Function of the Chronically Diseased Kidney
The Adaptive Nephron
Adaptive morphological and functional changes in the chronically diseased kidney are described in historical perspective and their correlation is stressed. The consequences of decreased glomerular filtration rate (GFR) in the presence of unchanged dietary intake on the mechanisms of excretion of substances passively reabsorbed, actively reabsorbed, and secreted are reviewed. Under these circumstances the plasma concentrations of creatinine and urea are necessarily elevated, but not that of electrolytes with regulated tubular transport. In the case of sodium, fractional excretion and GFR are reciprocally related in order to maintain unchanged rates of excretion and plasma concentration. With phosphate, regulated tubular reabsorption can prevent an increase in plasma concentration provided the GFR does not fall below approximately 25 ml/min. In the case of potassium, tubular secretion becomes apparent at marked decreases in filtration rate.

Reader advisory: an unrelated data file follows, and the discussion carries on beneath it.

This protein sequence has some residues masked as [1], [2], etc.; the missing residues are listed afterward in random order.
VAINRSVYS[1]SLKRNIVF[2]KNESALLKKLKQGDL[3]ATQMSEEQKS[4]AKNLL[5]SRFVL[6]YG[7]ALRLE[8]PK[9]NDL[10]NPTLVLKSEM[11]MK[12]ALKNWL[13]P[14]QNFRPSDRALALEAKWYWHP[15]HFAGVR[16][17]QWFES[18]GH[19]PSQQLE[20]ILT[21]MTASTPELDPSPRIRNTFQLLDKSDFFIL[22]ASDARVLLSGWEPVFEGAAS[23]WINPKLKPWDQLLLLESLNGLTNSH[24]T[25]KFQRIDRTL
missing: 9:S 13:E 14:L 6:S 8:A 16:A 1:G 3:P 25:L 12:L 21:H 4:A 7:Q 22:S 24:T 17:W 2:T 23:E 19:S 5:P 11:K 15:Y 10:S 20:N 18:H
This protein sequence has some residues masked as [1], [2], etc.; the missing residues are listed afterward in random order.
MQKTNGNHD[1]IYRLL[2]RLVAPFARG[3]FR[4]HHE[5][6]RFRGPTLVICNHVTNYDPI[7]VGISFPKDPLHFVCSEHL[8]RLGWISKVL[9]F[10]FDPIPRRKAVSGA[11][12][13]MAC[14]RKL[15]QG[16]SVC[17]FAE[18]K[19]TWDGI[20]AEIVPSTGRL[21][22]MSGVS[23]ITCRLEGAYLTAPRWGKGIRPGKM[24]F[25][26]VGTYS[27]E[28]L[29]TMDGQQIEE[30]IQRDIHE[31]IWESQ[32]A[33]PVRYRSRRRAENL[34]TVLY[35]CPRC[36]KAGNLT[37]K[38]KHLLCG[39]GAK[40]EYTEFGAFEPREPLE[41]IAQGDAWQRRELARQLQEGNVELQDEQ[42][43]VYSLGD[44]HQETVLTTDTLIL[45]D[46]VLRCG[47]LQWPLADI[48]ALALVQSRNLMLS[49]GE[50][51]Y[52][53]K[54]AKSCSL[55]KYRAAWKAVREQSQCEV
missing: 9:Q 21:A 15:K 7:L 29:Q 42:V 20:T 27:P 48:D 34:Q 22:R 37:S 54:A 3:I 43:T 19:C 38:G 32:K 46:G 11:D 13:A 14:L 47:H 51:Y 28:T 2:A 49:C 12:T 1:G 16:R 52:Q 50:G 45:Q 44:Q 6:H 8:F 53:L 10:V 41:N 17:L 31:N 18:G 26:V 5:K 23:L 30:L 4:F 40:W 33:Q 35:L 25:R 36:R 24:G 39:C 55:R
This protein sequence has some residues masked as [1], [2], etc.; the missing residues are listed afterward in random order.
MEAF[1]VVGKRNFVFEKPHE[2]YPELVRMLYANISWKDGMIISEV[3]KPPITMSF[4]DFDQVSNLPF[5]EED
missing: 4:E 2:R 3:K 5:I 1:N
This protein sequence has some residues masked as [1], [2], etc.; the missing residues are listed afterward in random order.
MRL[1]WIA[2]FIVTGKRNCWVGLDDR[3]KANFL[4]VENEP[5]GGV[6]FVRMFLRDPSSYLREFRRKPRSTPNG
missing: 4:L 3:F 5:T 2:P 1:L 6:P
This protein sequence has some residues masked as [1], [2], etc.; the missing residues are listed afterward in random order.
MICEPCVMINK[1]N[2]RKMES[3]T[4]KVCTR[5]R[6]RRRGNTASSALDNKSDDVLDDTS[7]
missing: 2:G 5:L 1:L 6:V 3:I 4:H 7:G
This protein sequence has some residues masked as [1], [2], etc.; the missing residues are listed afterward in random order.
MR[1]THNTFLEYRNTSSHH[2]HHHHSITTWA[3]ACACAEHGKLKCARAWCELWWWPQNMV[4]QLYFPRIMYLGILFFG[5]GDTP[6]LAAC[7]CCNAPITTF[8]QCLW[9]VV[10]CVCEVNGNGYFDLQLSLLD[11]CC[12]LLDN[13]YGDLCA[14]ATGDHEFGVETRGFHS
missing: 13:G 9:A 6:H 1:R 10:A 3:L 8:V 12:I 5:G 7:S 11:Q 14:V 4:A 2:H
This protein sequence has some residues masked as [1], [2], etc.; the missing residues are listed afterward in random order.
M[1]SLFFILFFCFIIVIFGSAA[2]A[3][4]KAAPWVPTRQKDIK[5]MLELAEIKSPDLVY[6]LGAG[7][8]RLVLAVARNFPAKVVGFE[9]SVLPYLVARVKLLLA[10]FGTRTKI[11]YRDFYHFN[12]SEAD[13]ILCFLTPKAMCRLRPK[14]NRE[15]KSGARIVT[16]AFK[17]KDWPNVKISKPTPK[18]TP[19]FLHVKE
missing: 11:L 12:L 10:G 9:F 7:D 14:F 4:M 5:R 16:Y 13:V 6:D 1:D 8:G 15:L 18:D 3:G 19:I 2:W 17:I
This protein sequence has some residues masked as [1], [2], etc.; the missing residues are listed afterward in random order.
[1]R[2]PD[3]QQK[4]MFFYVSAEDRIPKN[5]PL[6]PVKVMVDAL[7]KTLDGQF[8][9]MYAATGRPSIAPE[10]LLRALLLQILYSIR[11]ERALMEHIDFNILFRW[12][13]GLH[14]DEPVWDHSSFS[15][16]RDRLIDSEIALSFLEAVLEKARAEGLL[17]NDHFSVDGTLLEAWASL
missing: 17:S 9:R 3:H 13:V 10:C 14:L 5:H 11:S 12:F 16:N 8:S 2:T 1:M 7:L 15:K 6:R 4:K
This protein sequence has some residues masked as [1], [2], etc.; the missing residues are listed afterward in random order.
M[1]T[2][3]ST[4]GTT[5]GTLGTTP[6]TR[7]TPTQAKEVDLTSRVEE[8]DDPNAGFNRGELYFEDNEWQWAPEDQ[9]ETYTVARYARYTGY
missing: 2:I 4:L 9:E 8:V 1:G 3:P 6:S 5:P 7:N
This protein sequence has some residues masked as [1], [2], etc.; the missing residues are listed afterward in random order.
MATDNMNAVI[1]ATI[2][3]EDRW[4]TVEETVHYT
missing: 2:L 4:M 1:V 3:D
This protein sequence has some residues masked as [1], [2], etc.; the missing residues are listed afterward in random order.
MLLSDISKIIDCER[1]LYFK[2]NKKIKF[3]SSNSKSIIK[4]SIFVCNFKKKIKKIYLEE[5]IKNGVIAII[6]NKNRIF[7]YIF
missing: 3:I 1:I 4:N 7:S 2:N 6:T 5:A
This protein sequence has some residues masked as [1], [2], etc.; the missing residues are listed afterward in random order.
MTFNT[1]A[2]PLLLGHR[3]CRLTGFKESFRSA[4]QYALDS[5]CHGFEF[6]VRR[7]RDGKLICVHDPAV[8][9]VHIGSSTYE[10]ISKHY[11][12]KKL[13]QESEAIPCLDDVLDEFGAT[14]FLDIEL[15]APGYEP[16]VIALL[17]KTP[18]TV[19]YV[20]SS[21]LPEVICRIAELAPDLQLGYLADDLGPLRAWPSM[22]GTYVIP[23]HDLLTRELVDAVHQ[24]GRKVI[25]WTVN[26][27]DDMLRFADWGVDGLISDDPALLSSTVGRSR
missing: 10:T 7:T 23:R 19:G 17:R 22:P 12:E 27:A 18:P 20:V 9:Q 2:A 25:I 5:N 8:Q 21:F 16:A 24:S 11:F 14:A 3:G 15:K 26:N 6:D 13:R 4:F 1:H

These adaptive regulatory changes are considered predictable and necessary in order for the patient to survive, and are supported by compensatory morphological changes in some of the surviving nephrons. Heterogeneity in size of the surviving nephrons, particularly the proximal tubules and glomeruli, is documented and the prediction is made that these structural changes are associated with appropriate changes in rates of transport. Data are presented demonstrating marked heterogeneity of nephron filtration rates and proximal tubular transit times in experimentally diseased kidneys. The necessity of utilizing appropriate methods of study to obtain data on individual nephrons is stressed, as is the lack of knowledge concerning the mechanisms that lead to the compensatory structural and functional changes.
It is concluded that the adaptive changes exhibited by the kidney with chronic renal disease are another and a special example of adaptive growth and, therefore, that it is more appropriate to think in terms of "adaptive nephrons" and not "intact nephrons".
- creatinine clearance
- urea clearance
- sodium excretion
- potassium excretion
- phosphate excretion
- renal disease
- tubular transport
- electrolyte concentration
- © 1971 American Heart Association, Inc.